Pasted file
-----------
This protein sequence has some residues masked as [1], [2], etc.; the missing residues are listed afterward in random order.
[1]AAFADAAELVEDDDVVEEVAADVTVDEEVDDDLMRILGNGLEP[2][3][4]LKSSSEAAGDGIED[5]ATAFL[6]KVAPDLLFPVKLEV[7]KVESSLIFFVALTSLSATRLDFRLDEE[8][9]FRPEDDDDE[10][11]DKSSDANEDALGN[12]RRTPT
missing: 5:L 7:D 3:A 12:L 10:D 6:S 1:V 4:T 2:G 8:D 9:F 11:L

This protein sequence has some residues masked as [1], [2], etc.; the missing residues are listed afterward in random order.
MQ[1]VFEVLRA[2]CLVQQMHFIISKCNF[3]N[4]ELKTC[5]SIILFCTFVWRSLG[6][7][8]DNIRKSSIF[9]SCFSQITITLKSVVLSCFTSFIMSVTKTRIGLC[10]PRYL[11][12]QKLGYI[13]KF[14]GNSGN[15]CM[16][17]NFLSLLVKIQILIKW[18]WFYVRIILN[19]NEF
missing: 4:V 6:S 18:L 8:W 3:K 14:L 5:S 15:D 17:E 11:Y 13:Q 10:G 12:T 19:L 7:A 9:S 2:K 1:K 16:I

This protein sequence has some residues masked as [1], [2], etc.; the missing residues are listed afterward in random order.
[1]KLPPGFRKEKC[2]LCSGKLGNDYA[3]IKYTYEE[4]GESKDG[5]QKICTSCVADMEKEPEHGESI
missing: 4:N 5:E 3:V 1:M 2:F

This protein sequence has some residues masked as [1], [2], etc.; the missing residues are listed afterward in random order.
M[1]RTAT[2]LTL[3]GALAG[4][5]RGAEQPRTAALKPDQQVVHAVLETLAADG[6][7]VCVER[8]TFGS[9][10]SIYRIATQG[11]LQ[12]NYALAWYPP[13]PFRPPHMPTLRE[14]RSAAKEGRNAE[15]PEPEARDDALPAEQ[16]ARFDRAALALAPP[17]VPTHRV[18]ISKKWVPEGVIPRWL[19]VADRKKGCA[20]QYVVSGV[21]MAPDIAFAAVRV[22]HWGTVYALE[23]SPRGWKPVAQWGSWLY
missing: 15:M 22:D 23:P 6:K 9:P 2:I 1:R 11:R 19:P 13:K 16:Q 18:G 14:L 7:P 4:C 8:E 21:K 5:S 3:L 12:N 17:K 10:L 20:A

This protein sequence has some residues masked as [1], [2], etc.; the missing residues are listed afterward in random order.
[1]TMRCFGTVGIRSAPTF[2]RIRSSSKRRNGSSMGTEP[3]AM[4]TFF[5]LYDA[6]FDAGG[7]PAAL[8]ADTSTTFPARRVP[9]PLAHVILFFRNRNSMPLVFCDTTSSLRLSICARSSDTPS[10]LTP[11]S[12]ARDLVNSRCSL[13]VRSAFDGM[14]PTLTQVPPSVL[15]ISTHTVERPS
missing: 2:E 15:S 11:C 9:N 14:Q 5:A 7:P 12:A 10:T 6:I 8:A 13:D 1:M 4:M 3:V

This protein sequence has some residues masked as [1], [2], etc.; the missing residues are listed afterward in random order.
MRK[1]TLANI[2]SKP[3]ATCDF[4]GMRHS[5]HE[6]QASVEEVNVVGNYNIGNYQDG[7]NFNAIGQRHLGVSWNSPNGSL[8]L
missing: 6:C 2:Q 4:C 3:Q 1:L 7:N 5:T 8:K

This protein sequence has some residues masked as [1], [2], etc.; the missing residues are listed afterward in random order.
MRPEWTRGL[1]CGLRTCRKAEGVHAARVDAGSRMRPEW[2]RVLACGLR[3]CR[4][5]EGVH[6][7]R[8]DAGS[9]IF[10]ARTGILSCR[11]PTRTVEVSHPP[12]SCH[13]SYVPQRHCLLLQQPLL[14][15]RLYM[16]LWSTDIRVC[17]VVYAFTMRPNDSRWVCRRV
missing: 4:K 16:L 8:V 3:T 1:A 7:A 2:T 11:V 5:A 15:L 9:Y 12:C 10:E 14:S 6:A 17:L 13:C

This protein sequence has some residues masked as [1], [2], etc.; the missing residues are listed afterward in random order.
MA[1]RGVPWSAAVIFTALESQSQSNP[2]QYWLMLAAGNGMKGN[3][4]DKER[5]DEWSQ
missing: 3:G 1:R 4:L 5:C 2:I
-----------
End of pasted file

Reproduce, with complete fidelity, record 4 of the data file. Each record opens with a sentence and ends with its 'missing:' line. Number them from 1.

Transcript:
This protein sequence has some residues masked as [1], [2], etc.; the missing residues are listed afterward in random order.
M[1]RTAT[2]LTL[3]GALAG[4][5]RGAEQPRTAALKPDQQVVHAVLETLAADG[6][7]VCVER[8]TFGS[9][10]SIYRIATQG[11]LQ[12]NYALAWYPP[13]PFRPPHMPTLRE[14]RSAAKEGRNAE[15]PEPEARDDALPAEQ[16]ARFDRAALALAPP[17]VPTHRV[18]ISKKWVPEGVIPRWL[19]VADRKKGCA[20]QYVVSGV[21]MAPDIAFAAVRV[22]HWGTVYALE[23]SPRGWKPVAQWGSWLY
missing: 15:M 22:D 23:P 6:K 9:P 2:I 1:R 11:R 19:P 13:K 16:Q 18:G 14:L 7:P 4:C 8:E 21:K 5:S 3:L 12:N 17:K 10:L 20:A